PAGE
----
Regardless of how much time and effort you spend on your clothes, accessories, hair and makeup, you send messages to those around you through the way you choose to present yourself. Who is listening to those messages? Anyone who sees you—friends, parents, children, colleagues, bosses, potential bosses, significant others and potential significant others.
Self-presentation is about the view of yourself that you choose to give to others. In addition to purely appearance-related aspects, it also includes body language, facial expressions and behavioral choices. While it wouldn’t be emotionally healthy for anyone to make all their aesthetic choices based purely on others’ reactions, you should be aware of the messages you’re sending, and make active decisions about those messages, in order to avoid accidentally presenting yourself in ways you don’t want.
For example, if you wear the popular Victoria’s Secret Pink brand pants with the logo on your butt, is it because you really like the brand, or because you really like people to look at your butt? While some people will see you and assume the first choice, others will see you and assume the alternative. That doesn’t mean you shouldn’t wear them if you like them—but you should be aware that you may be viewed a certain way by some people in some situations.
This brings us to the issue of context, and to one of my favorite shows—TLC’s "What Not To Wear." The show advertises that it brings people in need of a makeover “from dowdy to dashing.” So, it’s fun to watch for the fashion. But, the best part is that the hosts always remain true to the individual nature of each participant, and create a personal style that works within the demands of each person’s real life.
For example, a petite 20-year-old graphic designer from New York City arrived with a closet full of nondescript black jeans and white T-shirts, and long pale pink hair. The hosts outfitted her with a wardrobe appropriate for her particular lifestyle and body type. In an unusual move, they didn’t just let her keep her hair pink, they brightened it and made it fuschia. This is a great example of self-presentation reflecting the specific context of the individual. Though hot pink hair wouldn’t work for many adults in the work force, it fit her age, location, occupation and personality.
With her bland and unvaried original wardrobe, the graphic designer thought she was blending in and avoiding being noticed, which would enable people to focus on her work. Really, she was sending a message that she wasn’t respecting herself and her art enough to present herself in a confident and professional way.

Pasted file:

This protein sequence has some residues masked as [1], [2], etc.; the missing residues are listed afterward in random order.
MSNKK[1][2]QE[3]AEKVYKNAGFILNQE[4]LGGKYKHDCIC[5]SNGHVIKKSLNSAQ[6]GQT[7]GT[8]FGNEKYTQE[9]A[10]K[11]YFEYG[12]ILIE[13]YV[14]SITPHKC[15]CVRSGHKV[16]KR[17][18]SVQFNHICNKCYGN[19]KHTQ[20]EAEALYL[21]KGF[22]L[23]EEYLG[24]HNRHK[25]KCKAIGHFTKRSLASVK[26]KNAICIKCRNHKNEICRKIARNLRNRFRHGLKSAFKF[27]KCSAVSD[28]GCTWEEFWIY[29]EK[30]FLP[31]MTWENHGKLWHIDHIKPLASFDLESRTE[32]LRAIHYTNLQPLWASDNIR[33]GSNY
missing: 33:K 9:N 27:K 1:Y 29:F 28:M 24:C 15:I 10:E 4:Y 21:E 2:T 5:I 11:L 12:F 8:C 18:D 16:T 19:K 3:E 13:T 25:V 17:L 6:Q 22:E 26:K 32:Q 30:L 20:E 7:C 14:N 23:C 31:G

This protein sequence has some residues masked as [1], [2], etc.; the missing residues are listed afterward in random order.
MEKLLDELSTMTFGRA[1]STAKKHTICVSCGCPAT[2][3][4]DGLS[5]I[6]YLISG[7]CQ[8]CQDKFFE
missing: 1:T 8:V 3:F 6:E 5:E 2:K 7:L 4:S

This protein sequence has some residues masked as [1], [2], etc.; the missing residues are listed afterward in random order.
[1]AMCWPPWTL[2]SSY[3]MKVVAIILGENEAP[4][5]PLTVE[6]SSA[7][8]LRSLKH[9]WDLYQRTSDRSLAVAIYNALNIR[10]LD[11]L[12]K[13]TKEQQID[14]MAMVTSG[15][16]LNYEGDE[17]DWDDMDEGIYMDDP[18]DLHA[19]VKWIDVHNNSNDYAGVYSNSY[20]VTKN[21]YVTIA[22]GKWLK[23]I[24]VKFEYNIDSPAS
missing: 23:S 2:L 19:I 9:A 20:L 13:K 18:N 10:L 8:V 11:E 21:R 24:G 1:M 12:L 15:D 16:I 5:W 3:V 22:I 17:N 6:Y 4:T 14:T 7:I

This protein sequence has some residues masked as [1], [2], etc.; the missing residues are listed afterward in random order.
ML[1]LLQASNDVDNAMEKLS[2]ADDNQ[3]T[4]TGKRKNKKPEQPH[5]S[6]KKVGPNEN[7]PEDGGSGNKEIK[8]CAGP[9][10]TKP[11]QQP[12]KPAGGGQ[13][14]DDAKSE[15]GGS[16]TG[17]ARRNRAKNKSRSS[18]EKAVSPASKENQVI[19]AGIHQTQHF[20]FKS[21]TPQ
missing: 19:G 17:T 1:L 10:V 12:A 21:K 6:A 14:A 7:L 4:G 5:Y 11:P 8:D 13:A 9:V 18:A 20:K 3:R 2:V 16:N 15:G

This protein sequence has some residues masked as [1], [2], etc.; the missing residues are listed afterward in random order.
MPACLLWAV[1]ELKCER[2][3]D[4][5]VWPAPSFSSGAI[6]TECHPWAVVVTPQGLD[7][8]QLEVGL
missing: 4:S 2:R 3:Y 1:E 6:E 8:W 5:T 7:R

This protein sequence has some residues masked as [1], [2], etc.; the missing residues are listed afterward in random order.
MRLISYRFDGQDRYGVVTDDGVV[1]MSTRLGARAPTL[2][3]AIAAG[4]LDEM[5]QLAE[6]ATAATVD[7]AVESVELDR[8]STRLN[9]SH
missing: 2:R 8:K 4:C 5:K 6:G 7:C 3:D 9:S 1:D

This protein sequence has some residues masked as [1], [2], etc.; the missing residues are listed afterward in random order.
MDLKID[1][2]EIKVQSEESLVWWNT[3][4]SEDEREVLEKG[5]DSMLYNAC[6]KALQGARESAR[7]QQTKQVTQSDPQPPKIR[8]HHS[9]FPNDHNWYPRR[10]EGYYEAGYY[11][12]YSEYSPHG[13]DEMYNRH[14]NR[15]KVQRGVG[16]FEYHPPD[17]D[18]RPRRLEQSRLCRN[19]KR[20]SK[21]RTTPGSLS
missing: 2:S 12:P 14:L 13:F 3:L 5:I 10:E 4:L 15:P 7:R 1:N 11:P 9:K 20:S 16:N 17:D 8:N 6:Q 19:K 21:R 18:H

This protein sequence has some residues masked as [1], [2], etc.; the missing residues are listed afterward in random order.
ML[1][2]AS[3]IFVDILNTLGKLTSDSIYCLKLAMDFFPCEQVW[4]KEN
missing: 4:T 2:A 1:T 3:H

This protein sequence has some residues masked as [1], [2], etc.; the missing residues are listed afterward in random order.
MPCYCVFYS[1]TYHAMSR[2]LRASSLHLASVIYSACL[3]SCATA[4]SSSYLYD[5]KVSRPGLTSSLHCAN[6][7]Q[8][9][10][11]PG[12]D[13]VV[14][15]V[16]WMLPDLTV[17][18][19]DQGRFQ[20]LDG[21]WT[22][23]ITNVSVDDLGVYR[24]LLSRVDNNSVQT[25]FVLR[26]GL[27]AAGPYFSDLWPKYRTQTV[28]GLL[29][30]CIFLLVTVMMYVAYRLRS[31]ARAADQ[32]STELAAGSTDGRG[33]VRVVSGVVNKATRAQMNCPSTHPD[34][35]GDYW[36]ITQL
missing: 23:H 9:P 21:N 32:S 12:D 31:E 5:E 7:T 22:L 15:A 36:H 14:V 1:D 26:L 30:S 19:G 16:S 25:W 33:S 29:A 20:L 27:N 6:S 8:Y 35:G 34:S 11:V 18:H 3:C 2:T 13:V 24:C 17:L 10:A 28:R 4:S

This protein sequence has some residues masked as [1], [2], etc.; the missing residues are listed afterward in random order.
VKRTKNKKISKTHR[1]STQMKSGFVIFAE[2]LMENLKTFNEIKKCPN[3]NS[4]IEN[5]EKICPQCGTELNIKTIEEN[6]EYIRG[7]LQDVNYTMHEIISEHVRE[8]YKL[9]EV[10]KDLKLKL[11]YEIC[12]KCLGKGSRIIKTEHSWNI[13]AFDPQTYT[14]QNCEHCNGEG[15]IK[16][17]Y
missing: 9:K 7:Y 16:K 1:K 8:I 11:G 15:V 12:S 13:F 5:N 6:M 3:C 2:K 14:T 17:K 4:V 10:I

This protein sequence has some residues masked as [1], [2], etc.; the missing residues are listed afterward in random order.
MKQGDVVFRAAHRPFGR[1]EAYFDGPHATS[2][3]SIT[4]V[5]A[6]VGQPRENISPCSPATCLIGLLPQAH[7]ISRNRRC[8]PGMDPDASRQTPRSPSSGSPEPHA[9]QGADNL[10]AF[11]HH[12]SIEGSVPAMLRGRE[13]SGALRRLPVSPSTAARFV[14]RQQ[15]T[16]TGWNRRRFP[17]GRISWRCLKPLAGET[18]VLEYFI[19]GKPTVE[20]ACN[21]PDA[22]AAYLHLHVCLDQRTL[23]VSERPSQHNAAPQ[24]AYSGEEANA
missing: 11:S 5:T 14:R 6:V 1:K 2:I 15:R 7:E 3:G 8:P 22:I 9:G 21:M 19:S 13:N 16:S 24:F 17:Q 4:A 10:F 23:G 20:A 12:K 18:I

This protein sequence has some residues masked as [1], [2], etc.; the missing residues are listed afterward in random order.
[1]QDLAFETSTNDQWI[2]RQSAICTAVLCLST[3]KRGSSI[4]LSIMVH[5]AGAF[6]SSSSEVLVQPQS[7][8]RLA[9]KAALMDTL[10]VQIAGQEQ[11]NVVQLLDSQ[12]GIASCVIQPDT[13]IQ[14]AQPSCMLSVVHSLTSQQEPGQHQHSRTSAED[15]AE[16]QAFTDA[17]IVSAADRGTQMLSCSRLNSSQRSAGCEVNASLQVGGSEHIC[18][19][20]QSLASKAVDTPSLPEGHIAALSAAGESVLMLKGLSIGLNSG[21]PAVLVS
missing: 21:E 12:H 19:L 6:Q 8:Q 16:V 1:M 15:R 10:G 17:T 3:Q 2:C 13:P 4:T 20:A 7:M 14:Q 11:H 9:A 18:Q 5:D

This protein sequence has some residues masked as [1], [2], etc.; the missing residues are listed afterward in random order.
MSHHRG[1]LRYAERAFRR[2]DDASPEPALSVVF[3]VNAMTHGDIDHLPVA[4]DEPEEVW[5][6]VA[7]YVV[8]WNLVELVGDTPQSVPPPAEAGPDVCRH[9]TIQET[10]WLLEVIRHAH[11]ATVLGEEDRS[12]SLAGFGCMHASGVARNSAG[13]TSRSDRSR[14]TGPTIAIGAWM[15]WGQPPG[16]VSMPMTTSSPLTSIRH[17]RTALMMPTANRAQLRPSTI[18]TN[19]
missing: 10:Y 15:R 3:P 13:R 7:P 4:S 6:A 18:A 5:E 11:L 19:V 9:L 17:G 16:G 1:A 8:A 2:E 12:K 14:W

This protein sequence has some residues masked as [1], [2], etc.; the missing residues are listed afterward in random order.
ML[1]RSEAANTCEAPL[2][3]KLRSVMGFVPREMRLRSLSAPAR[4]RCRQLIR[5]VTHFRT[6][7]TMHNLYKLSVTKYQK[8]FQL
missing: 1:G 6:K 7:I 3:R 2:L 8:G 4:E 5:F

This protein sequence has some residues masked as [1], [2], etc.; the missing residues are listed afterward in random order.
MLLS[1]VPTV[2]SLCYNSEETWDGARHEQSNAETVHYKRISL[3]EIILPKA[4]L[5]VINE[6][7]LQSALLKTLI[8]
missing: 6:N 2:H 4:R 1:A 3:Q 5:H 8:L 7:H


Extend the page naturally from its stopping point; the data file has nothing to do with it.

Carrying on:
When you don’t convey self-confidence, you are unlikely to inspire confidence in others. “Not trying” is not the same as rejecting society’s stereotypical appearance-based judgments. “Not trying” may accidentally tell others that you aren’t self-assured, and don’t value yourself enough to try. In some business and personal contexts, it may accidentally tell others that you don’t value them (or the job or date they may offer) enough to try. Making some effort to present yourself in an intentional way that fits your personality and lifestyle sends a much more positive message, and can also lift your self-esteem and self-confidence. This, in turn, can positively impact other aspects of self-presentation, such as body language, facial expression and behavioral choices (eg, slouching vs. standing up straight, smiling vs. scowling).
Awareness of your self-presentation also provides an opportunity to model these choices for any children in your life. This is the type of modeling where kids learn from watching the behavior of the adults around them, not the type of modeling that happens on the catwalk. What do you want your children (or nieces, nephews, neighborhood kids, students) to learn from you about how they should present themselves? If you’re the mother of a tween-age daughter, do you want her to think it’s a good idea to wear low-cut shirts to work (=school) everyday? It doesn’t matter what you tell her, if you show her the opposite. And, don’t bother telling your son to pull up his pants or wear a clean shirt, if you’re running errands in your ratty clothes or PJ bottoms.
Self-presentation provides an opportunity for self-expression, “trying-on” different aspects of yourself, and statements of your individuality. Though some contexts demand compliance with rigid rules of style (eg, the military, private school, some business settings), many do not, and allow you to show your personality through your choices.
If you are aware of the messages you’re sending, you can make active choices about your self-presentation, and avoid accidentally sending messages that you don’t intend to send. Your choices can work for you—personally and professionally—as long as they make sense with your setting, age, body type and personality.
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